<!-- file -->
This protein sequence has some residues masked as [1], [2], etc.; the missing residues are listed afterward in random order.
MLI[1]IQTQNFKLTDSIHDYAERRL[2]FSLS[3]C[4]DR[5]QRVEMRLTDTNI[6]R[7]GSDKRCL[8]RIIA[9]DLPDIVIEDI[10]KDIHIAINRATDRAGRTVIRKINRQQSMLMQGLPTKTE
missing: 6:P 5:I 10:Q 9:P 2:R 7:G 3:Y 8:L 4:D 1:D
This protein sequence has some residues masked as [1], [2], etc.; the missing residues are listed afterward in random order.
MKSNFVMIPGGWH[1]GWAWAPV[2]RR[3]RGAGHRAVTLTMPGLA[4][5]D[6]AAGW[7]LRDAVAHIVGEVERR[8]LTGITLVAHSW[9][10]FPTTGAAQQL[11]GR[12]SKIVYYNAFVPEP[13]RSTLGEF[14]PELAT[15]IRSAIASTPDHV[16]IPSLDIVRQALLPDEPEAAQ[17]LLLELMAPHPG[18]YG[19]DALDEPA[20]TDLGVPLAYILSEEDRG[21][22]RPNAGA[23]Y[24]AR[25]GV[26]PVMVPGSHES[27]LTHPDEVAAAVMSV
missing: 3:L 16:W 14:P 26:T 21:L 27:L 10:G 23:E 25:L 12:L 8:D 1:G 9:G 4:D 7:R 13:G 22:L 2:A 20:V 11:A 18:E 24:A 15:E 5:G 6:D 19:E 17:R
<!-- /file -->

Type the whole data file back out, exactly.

This protein sequence has some residues masked as [1], [2], etc.; the missing residues are listed afterward in random order.
MLI[1]IQTQNFKLTDSIHDYAERRL[2]FSLS[3]C[4]DR[5]QRVEMRLTDTNI[6]R[7]GSDKRCL[8]RIIA[9]DLPDIVIEDI[10]KDIHIAINRATDRAGRTVIRKINRQQSMLMQGLPTKTE
missing: 6:P 5:I 10:Q 9:P 2:R 7:G 3:Y 8:L 4:D 1:D
This protein sequence has some residues masked as [1], [2], etc.; the missing residues are listed afterward in random order.
MKSNFVMIPGGWH[1]GWAWAPV[2]RR[3]RGAGHRAVTLTMPGLA[4][5]D[6]AAGW[7]LRDAVAHIVGEVERR[8]LTGITLVAHSW[9][10]FPTTGAAQQL[11]GR[12]SKIVYYNAFVPEP[13]RSTLGEF[14]PELAT[15]IRSAIASTPDHV[16]IPSLDIVRQALLPDEPEAAQ[17]LLLELMAPHPG[18]YG[19]DALDEPA[20]TDLGVPLAYILSEEDRG[21][22]RPNAGA[23]Y[24]AR[25]GV[26]PVMVPGSHES[27]LTHPDEVAAAVMSV
missing: 3:L 16:W 14:P 26:T 21:L 27:L 10:G 23:E 25:L 12:L 8:D 1:G 9:G 4:D 7:R 13:G 22:L 2:A 20:V 11:A 18:E 24:A 15:E 5:G 6:D 19:E 17:R